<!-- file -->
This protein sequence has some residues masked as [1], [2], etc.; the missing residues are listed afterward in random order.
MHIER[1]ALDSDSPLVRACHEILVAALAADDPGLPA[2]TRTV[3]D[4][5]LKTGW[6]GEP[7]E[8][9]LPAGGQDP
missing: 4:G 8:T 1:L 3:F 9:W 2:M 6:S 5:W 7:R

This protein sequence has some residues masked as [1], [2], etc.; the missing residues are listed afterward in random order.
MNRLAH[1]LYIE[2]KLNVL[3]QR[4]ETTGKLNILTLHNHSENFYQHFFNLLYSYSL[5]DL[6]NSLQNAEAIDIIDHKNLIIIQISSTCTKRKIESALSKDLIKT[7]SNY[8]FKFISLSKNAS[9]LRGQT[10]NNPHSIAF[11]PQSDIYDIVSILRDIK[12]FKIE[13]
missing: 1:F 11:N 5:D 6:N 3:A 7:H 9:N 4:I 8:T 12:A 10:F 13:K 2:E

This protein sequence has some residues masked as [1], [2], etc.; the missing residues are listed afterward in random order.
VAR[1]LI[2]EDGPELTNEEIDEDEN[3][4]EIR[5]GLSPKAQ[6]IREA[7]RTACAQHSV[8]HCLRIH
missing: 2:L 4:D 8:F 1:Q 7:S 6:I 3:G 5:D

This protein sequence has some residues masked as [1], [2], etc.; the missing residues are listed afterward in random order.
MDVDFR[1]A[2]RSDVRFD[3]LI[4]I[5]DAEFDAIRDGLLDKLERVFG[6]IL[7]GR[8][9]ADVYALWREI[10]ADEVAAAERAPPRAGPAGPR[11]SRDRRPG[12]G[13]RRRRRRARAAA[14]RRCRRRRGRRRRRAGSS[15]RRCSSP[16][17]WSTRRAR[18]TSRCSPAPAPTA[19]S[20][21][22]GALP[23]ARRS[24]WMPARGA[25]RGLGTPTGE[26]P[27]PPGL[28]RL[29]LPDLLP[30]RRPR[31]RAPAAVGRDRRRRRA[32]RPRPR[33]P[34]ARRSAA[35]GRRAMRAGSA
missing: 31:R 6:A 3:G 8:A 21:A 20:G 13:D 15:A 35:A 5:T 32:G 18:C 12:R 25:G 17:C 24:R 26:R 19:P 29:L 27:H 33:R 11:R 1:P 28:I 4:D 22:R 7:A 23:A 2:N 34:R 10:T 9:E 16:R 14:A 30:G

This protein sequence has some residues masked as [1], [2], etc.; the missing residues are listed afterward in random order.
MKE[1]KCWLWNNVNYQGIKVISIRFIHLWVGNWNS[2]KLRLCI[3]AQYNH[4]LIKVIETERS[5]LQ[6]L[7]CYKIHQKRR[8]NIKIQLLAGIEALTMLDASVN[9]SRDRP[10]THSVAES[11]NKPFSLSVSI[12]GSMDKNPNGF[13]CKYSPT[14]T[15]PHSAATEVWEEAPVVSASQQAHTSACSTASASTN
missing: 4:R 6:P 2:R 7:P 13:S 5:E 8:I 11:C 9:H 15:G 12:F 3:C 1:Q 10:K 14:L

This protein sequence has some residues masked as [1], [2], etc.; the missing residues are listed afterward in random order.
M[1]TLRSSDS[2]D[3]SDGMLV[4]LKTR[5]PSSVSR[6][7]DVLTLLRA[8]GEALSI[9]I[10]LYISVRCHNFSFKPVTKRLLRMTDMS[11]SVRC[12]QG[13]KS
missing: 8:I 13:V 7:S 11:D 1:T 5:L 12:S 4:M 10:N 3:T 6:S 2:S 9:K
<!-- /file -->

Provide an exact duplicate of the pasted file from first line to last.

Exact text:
This protein sequence has some residues masked as [1], [2], etc.; the missing residues are listed afterward in random order.
MHIER[1]ALDSDSPLVRACHEILVAALAADDPGLPA[2]TRTV[3]D[4][5]LKTGW[6]GEP[7]E[8][9]LPAGGQDP
missing: 4:G 8:T 1:L 3:F 9:W 2:M 6:S 5:W 7:R

This protein sequence has some residues masked as [1], [2], etc.; the missing residues are listed afterward in random order.
MNRLAH[1]LYIE[2]KLNVL[3]QR[4]ETTGKLNILTLHNHSENFYQHFFNLLYSYSL[5]DL[6]NSLQNAEAIDIIDHKNLIIIQISSTCTKRKIESALSKDLIKT[7]SNY[8]FKFISLSKNAS[9]LRGQT[10]NNPHSIAF[11]PQSDIYDIVSILRDIK[12]FKIE[13]
missing: 1:F 11:N 5:D 6:N 3:A 7:H 9:N 4:I 8:T 12:A 10:F 13:K 2:E

This protein sequence has some residues masked as [1], [2], etc.; the missing residues are listed afterward in random order.
VAR[1]LI[2]EDGPELTNEEIDEDEN[3][4]EIR[5]GLSPKAQ[6]IREA[7]RTACAQHSV[8]HCLRIH
missing: 2:L 4:D 8:F 1:Q 7:S 6:I 3:G 5:D

This protein sequence has some residues masked as [1], [2], etc.; the missing residues are listed afterward in random order.
MDVDFR[1]A[2]RSDVRFD[3]LI[4]I[5]DAEFDAIRDGLLDKLERVFG[6]IL[7]GR[8][9]ADVYALWREI[10]ADEVAAAERAPPRAGPAGPR[11]SRDRRPG[12]G[13]RRRRRRARAAA[14]RRCRRRRGRRRRRAGSS[15]RRCSSP[16][17]WSTRRAR[18]TSRCSPAPAPTA[19]S[20][21][22]GALP[23]ARRS[24]WMPARGA[25]RGLGTPTGE[26]P[27]PPGL[28]RL[29]LPDLLP[30]RRPR[31]RAPAAVGRDRRRRRA[32]RPRPR[33]P[34]ARRSAA[35]GRRAMRAGSA
missing: 31:R 6:A 3:G 8:A 21:A 20:G 13:D 15:A 35:A 5:T 32:G 18:C 12:R 25:G 17:C 24:R 26:R 19:P 29:L 27:H 33:R 11:R 1:P 28:I 4:D 22:R 7:A 23:A 2:N 34:R 10:T 9:E 16:R 14:A 30:G

This protein sequence has some residues masked as [1], [2], etc.; the missing residues are listed afterward in random order.
MKE[1]KCWLWNNVNYQGIKVISIRFIHLWVGNWNS[2]KLRLCI[3]AQYNH[4]LIKVIETERS[5]LQ[6]L[7]CYKIHQKRR[8]NIKIQLLAGIEALTMLDASVN[9]SRDRP[10]THSVAES[11]NKPFSLSVSI[12]GSMDKNPNGF[13]CKYSPT[14]T[15]PHSAATEVWEEAPVVSASQQAHTSACSTASASTN
missing: 4:R 6:P 2:R 7:P 13:S 5:E 8:I 11:C 9:H 15:G 12:F 3:C 1:Q 10:K 14:L

This protein sequence has some residues masked as [1], [2], etc.; the missing residues are listed afterward in random order.
M[1]TLRSSDS[2]D[3]SDGMLV[4]LKTR[5]PSSVSR[6][7]DVLTLLRA[8]GEALSI[9]I[10]LYISVRCHNFSFKPVTKRLLRMTDMS[11]SVRC[12]QG[13]KS
missing: 8:I 13:V 7:S 11:D 1:T 5:L 12:S 4:M 10:N 3:T 6:S 2:S 9:K